The 1991 ADAAG requirements remained unchanged until 2010 when the U.S. Department of Justice adopted new standards. While the updated 2010 standards retain many of the original provisions in the 1991 standards, they contain some significant differences, largely driven by the desire to greater harmonize the standards with model building codes and industry requirements. The 2010 standards also account for the use of new technology, and replace some absolute standards with ranges, making the new standards less rigid than the older 1991 requirements.

The 2010 ADAAG standards were published on September 15, 2010, and took effect on March 15, 2011. However, compliance with these new standards is not yet mandatory, but will become mandatory on March 15, 2012. In the period between September 15, 2010 and March 15, 2012, entities many choose between the 1991 standards and the 2010 standards. After March 15, 2012, businesses will no longer have the option as to with which standard they want to comply. Therefore, if an older standard is easier to achieve, and the facility intends to engage in barrier removal, planned alteration or new construction, the option to utilize the old standards must be exercised before March 15, 2012. After that date, businesses have to comply with the 2010 standards.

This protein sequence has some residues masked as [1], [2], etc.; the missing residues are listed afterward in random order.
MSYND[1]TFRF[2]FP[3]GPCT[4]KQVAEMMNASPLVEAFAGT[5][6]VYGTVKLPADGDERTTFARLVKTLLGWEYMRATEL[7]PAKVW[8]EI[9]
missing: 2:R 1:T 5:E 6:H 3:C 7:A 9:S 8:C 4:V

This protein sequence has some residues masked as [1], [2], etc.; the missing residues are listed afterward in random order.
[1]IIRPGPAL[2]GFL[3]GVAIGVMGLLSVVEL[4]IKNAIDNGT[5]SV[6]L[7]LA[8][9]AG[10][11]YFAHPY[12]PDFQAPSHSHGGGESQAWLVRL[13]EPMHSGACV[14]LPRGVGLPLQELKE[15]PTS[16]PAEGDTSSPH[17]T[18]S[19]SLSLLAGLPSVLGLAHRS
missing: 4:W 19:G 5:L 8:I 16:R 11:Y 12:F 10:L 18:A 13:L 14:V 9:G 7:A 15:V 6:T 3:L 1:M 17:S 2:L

Who Is Covered By the ADA?

Businesses that provide goods or services to the public are called “public accommodations” under the ADA. The ADA has established requirements for 12 categories of public accommodations, which include shopping malls, stores, restaurants, bars, service establishments, theaters, hotels, recreational facilities, private museums and schools, doctors’ and dentists’ offices, and other businesses. Nearly all types of businesses that serve the public are included in the 12 categories, regardless of the size of the business or the age of their buildings. Commercial facilities, such as office buildings, factories, warehouses, or other facilities that do not provide goods or services directly to the public are nevertheless subject to the ADA’s requirements for new construction and alterations.

Federal or State Law?